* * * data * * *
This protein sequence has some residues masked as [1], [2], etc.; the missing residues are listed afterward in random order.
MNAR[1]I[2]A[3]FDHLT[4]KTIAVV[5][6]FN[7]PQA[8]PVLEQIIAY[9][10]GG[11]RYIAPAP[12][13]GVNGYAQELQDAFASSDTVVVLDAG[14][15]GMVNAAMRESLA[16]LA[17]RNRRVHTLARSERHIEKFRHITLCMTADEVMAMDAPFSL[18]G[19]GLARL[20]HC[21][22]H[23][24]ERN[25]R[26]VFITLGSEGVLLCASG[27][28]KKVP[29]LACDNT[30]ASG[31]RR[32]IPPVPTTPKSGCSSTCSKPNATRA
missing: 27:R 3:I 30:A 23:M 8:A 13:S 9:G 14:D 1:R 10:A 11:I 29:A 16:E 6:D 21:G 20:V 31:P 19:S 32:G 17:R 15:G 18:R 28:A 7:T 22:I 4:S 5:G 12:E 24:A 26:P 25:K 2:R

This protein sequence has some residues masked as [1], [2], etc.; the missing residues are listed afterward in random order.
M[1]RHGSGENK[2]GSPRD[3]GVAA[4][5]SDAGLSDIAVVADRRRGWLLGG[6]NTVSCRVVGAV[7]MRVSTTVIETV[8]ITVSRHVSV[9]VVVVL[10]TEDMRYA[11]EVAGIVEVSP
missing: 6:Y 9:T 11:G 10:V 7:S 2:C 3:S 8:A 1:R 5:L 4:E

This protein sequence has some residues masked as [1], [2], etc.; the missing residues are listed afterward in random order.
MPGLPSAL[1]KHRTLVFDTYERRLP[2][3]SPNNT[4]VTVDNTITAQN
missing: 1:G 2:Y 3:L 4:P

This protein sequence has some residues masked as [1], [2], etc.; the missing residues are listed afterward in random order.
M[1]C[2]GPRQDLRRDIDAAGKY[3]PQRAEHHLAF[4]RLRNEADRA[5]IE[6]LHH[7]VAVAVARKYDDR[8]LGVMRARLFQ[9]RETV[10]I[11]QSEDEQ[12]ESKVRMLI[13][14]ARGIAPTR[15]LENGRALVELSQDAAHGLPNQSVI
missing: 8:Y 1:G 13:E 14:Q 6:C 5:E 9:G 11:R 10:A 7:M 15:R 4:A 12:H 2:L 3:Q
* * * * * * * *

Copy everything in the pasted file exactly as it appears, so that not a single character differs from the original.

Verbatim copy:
This protein sequence has some residues masked as [1], [2], etc.; the missing residues are listed afterward in random order.
MNAR[1]I[2]A[3]FDHLT[4]KTIAVV[5][6]FN[7]PQA[8]PVLEQIIAY[9][10]GG[11]RYIAPAP[12][13]GVNGYAQELQDAFASSDTVVVLDAG[14][15]GMVNAAMRESLA[16]LA[17]RNRRVHTLARSERHIEKFRHITLCMTADEVMAMDAPFSL[18]G[19]GLARL[20]HC[21][22]H[23][24]ERN[25]R[26]VFITLGSEGVLLCASG[27][28]KKVP[29]LACDNT[30]ASG[31]RR[32]IPPVPTTPKSGCSSTCSKPNATRA
missing: 27:R 3:I 30:A 23:M 8:A 13:S 9:G 14:D 1:R 10:A 11:I 29:A 16:E 6:D 21:G 20:V 31:P 19:S 32:G 17:R 15:G 18:R 28:A 7:T 22:I 4:S 5:G 12:E 24:A 26:P 25:K 2:R

This protein sequence has some residues masked as [1], [2], etc.; the missing residues are listed afterward in random order.
M[1]RHGSGENK[2]GSPRD[3]GVAA[4][5]SDAGLSDIAVVADRRRGWLLGG[6]NTVSCRVVGAV[7]MRVSTTVIETV[8]ITVSRHVSV[9]VVVVL[10]TEDMRYA[11]EVAGIVEVSP
missing: 6:Y 9:T 11:G 10:V 7:S 2:C 3:S 8:A 1:R 5:L 4:E

This protein sequence has some residues masked as [1], [2], etc.; the missing residues are listed afterward in random order.
MPGLPSAL[1]KHRTLVFDTYERRLP[2][3]SPNNT[4]VTVDNTITAQN
missing: 1:G 2:Y 3:L 4:P

This protein sequence has some residues masked as [1], [2], etc.; the missing residues are listed afterward in random order.
M[1]C[2]GPRQDLRRDIDAAGKY[3]PQRAEHHLAF[4]RLRNEADRA[5]IE[6]LHH[7]VAVAVARKYDDR[8]LGVMRARLFQ[9]RETV[10]I[11]QSEDEQ[12]ESKVRMLI[13][14]ARGIAPTR[15]LENGRALVELSQDAAHGLPNQSVI
missing: 8:Y 1:G 13:E 14:Q 6:C 5:E 9:G 11:R 10:A 7:M 15:R 4:A 12:H 2:L 3:Q